The second day of the annual Zero Day Initiative (ZDI) Pwn2own browser-hacking competition on March 17 went much like the first day, with researchers once more showing new zero-day vulnerabilities in modern Web browsers.
On the first day of Pwn2own, $282,500 in prize money was awarded and on the second day, $177,500 was won, bringing the two-day total for the event to $460,000. All told, 21 previously unknown vulnerabilities were publicly demonstrated at Pwn2own 2016.
The first exploit demonstrated on the second day of Pwn2own 2016 was a new attack against Apple's Safari browser, demonstrated by Tencent's Team Sniper that made use of a use-after-free zero-day in Safari and an out-of-bounds memory exploit in Mac OS X. Team Sniper earned $40,000 for the new Safari/Mac OS X attack.
Safari and Mac OS X had previously been exploited on the first day of Pwn2own 2016, by security researcher JungHoon Lee as well as Tencent's Team Shield.
One target that wasn't hit on the first day was Microsoft's new Edge Web browser, but that situation was corrected on the second day. Independent security researcher JungHoon Lee was able to successfully exploit Microsoft Edge by abusing an uninitialized stack variable vulnerability in the browser. Lee coupled that vulnerability with a directory traversal vulnerability in Microsoft Windows in order to achieve full system privileges, in an attack chain that resulted in an $85,000 reward for Lee.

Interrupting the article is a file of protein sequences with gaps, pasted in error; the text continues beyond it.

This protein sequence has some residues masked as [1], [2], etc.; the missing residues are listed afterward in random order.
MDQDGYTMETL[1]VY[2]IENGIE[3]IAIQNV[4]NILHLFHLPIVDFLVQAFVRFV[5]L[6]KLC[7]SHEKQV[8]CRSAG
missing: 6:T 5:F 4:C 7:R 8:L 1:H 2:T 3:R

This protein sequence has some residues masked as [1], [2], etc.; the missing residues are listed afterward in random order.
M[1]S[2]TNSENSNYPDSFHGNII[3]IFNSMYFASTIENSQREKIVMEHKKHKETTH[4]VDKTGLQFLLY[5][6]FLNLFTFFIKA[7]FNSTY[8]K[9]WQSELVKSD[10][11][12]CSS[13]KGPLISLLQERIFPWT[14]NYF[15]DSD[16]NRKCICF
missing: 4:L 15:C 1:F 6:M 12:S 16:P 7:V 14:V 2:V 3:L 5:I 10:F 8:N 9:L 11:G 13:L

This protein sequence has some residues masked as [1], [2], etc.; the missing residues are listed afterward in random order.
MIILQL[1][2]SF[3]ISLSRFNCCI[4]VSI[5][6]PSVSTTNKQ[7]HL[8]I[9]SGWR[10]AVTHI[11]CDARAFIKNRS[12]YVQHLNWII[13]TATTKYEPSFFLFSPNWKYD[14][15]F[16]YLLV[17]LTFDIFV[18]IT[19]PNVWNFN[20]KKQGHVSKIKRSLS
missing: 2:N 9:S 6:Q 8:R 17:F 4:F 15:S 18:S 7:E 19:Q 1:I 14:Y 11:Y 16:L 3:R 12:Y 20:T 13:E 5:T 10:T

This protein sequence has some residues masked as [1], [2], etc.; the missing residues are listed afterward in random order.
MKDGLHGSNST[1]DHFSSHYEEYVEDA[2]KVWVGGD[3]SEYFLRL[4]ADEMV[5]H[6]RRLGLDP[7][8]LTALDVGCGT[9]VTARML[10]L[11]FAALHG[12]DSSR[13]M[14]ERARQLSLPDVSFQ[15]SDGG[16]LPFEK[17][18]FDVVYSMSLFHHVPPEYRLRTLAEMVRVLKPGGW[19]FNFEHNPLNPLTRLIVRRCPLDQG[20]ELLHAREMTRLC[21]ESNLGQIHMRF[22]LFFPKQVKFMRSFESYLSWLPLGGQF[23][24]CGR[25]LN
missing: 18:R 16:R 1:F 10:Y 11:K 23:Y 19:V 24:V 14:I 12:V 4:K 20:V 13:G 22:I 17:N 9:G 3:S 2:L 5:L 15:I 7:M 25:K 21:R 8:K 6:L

Microsoft Edge was also targeted for exploitation by the Team Sniper, whose members were able to find an out-of-bounds memory vulnerability in Microsoft Edge as well as a buffer-overflow vulnerability in the Windows kernel. Team Sniper earned $52,500 for its successful attack against Microsoft Edge.
While there were successful attacks on the second day of Pwn2own, what was somewhat more surprising was that there were also multiple failed attempts. "The biggest surprise was the back- to-back failures," Christopher Budd, global threat communications manager at Trend Micro, told eWEEK.
Lee was unsuccessful in demonstrating a code-execution attack against Google Chrome while Tencent's Team Shield failed in an attempt to show a code-execution attack against Adobe Flash.
The 2016 Pwn2own event was also different in that it was the first Pwn2own browser contest not to include Mozilla's Firefox Web browser. When the Pwn2own 2016 event was first announced, Brian Gorenc, manager of vulnerability research at Hewlett Packard Enterprise, explained to eWEEK that the focus for the 2016 event would be on browsers that have innovated security-hardening efforts in the past year, which is a group that didn't include Firefox.
Also of note for the 2016 event was the fact that majority of researchers who participated came from Asia, while in past years, there was a wider geographic distribution of participants.
"Over the last several years, we've worked hard to increase the numbers of Asia-based researchers submitting to the Zero Day Initiative program and participating in the Pwn2own contest," Budd said. "This work has paid off, and we couldn't be happier with the amount of participation we get at our Pwn2own contest."
With the event now over, the focus turns to the impacted vendors—Adobe, Microsoft and Google—to fix the vulnerabilities that were demonstrated at Pwn2own 2016. The amount of time it takes each vendor to fix vulnerabilities varies, though they all have the same final deadline, before ZDI publicly discloses the issues.
"All vulnerabilities disclosed to vendors out of Pwn2own are subject to ZDI's standard 120-day disclosure Window," Budd said.
Sean Michael Kerner is a senior editor at eWEEK and InternetNews.com. Follow him on Twitter @TechJournalist.